Message/Author 

Ryan Krone posted on Tuesday, June 02, 2015  7:56 pm



I have a CFA model using 5 indicators with multiple time points (29 time points). Is it possible to see how each of the indicators contribute to the latent factor over time? Is this something that the latent growth curve model can accomplish? 


Although heavy computationally, you can do longitudinal factor analysis where you consider data in the wide format with 5*29 variables and 29 factors. An alternative is UG ex9.27 using random parameters and able to handle many time points. See also the paper on our website: Asparouhov, T. & Muthén, B. (2014). General random effect latent variable modeling: Random subjects, items, contexts, and parameters. Version 2. Forthcoming in the edited book "Advances in Multilevel Modeling for Educational Research: Addressing Practical Issues Found in RealWorld Applications”. 

Ryan Krone posted on Saturday, June 06, 2015  12:53 pm



Thank you for your response, Dr. Muthen. Sorry for the delay in mine. I have a couple of questions having reviewed the model you suggested (9.27). I should mention that my data is 190 observations over 29 time points. Is this still a valid model? If so, would the data be arranged in long format with both a subject id and a time id? Regards. 


UG ex 9.27 has 75 subjects over 100 time points. See the User's Guide examples on our web site for the data layout. It is in long form with subject and time id.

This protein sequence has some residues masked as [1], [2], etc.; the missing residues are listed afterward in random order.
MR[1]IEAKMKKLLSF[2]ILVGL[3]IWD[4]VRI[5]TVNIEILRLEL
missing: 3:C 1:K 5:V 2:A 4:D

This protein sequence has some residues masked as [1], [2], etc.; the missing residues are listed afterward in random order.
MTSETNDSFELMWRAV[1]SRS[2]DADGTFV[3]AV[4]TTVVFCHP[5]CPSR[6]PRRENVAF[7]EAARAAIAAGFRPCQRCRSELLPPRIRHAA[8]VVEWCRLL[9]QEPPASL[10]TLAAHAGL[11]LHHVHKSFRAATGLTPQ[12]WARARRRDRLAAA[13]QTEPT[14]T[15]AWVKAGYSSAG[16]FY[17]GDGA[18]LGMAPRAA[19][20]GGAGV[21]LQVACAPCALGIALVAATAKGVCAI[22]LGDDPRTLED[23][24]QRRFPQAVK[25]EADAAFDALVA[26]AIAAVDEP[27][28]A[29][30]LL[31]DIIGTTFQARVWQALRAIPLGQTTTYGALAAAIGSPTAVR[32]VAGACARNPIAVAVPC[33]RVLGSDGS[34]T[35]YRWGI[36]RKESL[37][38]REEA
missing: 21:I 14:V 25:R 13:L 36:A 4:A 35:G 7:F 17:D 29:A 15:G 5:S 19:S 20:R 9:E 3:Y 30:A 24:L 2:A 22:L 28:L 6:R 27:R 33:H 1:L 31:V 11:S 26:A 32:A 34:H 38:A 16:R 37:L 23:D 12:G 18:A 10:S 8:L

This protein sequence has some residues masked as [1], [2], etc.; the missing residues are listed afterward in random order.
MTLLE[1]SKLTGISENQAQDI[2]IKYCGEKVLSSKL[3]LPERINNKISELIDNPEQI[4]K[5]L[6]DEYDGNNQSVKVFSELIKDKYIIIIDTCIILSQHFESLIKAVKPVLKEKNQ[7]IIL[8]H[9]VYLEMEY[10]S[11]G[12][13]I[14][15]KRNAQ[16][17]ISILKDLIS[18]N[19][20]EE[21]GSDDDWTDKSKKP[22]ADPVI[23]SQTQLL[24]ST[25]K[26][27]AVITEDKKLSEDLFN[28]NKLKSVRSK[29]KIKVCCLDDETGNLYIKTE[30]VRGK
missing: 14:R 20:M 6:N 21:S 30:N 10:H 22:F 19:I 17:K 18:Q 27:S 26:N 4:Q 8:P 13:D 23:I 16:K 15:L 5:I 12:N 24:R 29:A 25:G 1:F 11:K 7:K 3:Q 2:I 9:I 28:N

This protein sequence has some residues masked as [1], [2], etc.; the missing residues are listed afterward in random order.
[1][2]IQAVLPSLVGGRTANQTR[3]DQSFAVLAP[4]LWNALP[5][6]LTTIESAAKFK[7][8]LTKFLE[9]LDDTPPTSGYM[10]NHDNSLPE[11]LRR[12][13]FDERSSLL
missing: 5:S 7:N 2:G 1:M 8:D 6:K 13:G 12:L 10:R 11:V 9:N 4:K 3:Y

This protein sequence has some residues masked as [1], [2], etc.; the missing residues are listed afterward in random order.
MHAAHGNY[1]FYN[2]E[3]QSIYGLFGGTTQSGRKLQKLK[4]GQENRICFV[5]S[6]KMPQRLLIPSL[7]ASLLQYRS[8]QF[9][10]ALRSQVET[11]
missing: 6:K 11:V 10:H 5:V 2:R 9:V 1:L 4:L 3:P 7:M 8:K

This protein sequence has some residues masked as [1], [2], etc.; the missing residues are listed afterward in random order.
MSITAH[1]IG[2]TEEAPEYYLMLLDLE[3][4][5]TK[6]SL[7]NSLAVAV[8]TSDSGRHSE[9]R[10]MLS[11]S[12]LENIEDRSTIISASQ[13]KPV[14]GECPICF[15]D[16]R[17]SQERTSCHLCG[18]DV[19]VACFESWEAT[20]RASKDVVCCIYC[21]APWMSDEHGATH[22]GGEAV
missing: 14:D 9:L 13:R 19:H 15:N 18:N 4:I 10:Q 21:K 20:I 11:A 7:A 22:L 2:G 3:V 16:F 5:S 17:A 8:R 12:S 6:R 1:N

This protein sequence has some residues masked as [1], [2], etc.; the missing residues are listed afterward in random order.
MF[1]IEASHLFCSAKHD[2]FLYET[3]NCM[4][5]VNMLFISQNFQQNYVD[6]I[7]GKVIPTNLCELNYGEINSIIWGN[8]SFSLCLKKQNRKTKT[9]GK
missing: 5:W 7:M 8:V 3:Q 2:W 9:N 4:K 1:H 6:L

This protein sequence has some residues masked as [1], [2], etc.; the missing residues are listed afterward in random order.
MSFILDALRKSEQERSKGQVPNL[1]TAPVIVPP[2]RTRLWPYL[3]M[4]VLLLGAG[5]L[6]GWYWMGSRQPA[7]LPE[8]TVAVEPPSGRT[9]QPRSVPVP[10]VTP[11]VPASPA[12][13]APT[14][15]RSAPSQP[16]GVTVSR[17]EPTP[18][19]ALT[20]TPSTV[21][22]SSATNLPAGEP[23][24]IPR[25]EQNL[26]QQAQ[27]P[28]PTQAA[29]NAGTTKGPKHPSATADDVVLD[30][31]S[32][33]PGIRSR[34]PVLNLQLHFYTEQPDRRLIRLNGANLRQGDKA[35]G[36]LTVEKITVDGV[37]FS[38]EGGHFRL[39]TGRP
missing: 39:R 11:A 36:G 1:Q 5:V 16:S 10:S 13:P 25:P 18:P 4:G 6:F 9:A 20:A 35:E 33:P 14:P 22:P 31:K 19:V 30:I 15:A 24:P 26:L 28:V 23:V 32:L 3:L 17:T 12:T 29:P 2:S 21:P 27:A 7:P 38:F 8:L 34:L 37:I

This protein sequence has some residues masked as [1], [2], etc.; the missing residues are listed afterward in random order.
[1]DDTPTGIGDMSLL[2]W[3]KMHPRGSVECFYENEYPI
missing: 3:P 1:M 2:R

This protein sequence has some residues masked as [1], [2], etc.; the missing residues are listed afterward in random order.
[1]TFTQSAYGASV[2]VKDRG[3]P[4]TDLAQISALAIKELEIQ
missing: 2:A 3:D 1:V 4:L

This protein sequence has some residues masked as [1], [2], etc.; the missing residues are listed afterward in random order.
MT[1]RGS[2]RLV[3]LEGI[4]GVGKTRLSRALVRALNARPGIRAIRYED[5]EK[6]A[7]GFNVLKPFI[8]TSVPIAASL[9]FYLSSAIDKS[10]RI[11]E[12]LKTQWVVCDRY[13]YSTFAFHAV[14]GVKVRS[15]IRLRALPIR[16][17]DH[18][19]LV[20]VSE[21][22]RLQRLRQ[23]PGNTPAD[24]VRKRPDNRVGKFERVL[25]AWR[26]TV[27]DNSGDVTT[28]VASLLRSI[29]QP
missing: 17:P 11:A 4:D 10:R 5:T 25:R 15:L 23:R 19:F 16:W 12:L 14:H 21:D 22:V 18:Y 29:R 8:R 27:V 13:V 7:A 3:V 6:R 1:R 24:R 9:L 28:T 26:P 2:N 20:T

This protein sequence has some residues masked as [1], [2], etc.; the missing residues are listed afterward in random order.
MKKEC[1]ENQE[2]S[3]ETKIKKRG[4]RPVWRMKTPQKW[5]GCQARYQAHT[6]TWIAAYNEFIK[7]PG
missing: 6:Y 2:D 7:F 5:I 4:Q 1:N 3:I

Ryan Krone posted on Thursday, December 03, 2015  6:30 pm



Dr. Muthen, I’ve run the model in 9.27 and I have results. I’ve read the paper you suggested above (Asparouhov, T. & Muthén, B. 2014). However, I think I still need help understanding how to interpret these results. Given the discussion in the paper, in 9.27, observations are crossnested within individual and time, correct? I think I’m confused because there are three levels in 9.27., so there must be an individual level, a time level, and a crossnested level. Is WITHIN the crossnested level? Regards, 


Within is nested within the crossclassification of individual and time. See multilevel books such as the one by Joop Hox. 

Ryan Krone posted on Saturday, December 05, 2015  2:41 pm



Thanks Dr. Muthen. I'm reviewing his book. I have two other questions. 1) Is there a way to determine model fit with these types of models? I noticed there wasn't the typical model fit indices. 2) Just so I understand how to name this particular model for publication purposes would it be appropriate to call it a "Crossclassifed Random Effects CFA"? Thank you for your time. 


1) Not that I know. But you can always compare neighboring models using DIC. 2) Yes. 

Ryan Krone posted on Saturday, January 30, 2016  12:13 pm